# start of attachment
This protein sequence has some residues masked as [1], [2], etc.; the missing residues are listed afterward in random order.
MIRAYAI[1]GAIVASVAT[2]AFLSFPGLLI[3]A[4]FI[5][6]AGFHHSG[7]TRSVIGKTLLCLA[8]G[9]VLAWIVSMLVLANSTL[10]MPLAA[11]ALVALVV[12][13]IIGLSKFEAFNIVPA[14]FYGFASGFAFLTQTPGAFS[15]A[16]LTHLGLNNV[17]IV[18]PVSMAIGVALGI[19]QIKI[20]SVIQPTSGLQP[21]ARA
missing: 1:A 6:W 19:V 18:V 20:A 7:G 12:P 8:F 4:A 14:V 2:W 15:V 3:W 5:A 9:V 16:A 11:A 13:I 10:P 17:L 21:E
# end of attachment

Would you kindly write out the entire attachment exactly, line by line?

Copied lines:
This protein sequence has some residues masked as [1], [2], etc.; the missing residues are listed afterward in random order.
MIRAYAI[1]GAIVASVAT[2]AFLSFPGLLI[3]A[4]FI[5][6]AGFHHSG[7]TRSVIGKTLLCLA[8]G[9]VLAWIVSMLVLANSTL[10]MPLAA[11]ALVALVV[12][13]IIGLSKFEAFNIVPA[14]FYGFASGFAFLTQTPGAFS[15]A[16]LTHLGLNNV[17]IV[18]PVSMAIGVALGI[19]QIKI[20]SVIQPTSGLQP[21]ARA
missing: 1:A 6:W 19:V 18:V 20:A 7:G 12:P 8:F 4:A 14:V 2:W 15:V 3:W 5:A 9:V 16:A 11:A 13:I 10:P 17:L 21:E